The Well of Lost Plots

The Well of Lost Plots

A Novel

Large Print - 2004
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Join Thursday Next as she encounters some of the greatest characters in literature and battles deadly villains who literally leap off the page. When it comes to sheer wit, literate fantasy, and effervescent originality, nobody can touch this new Ffordian tour de force, now in paperback.
Publisher: Prince Frederick, Md. : RB Large Print, 2004, c2003.
Edition: Large print ed.
ISBN: 9781419303555
1419303554
Branch Call Number: LGPRINT FICTION Fforde Jasper 2003
Characteristics: 532 p. (large print) ;,25 cm.

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bwortman Mar 28, 2013

Another delightful turn in the series, Fforde deftly creates a fantastic world that is an absolute delight. While at some points it did feel as though the plot were meandering a bit and Fforde was simply showing off his fantasy world, it's a great world to show off and I didn't really mind. Of course, the plot also builds to an impressive crescendo that rattles on to a satisfying conclusion.

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gearhead
May 05, 2009

just read it, you will like

l
lindeeana
Jun 13, 2008

This is book 3 of the Thursday Next series.

k
KarenW
Jul 09, 2004

Thursday Next is back! In the third outing, Fforde has provided us with a deeper glimse into a world filled with books and book lovers. This time, Thursday is hiding out in the Well of Lost Plots (WOLP) in order to finish her apprenticeship with Miss Havisham. The usual hilarious mayhem is woven in tightly with a nefarious villain, and a few murders. There is also a foray into Wuthering Heights for some much needed counselling in anger management, training on how to feed the Minotaur, and the championing of the striking Nursery Characters. Fforde''s book world is so real you will be wishing you could live there permanently, maybe even winning the coveted Bookie prize for most avid reader!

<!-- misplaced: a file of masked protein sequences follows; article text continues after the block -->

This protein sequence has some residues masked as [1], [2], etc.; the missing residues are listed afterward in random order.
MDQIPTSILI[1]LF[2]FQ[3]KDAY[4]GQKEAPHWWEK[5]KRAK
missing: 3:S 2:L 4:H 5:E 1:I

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cjmpe
Mar 26, 2008

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cjmpe
Mar 26, 2008

Thursday Next (who's from an alternate version of our world) is hiding out in Bookworld in a pulp novel called Caversham Heights, where she's training to become a Jurisfiction Agent. The introduction of a new book system called UltraWord(TM) is nearing; it should spell the end of misspellings and the need to attribute speech to characters, among other things. But could it also be the reason why someone is bumping off Jurisfiction agents? At the same time, Thursday's old nemesis, Aornis is eating away at her memories.

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cjmpe
Mar 26, 2008

"Who is the star of this novel? Who do the readers expect to see when they pick up this book? Me. Who has won "Most Troubled Romantic Lead" a the BookWorld Awards seventy-seven times in a row? Me. All me. Without me, (Wuthering) Heights is a tediously overlong provincial potboiler of insignificant interest. " - Heathcliff on his role in the book, during a rage councelling session

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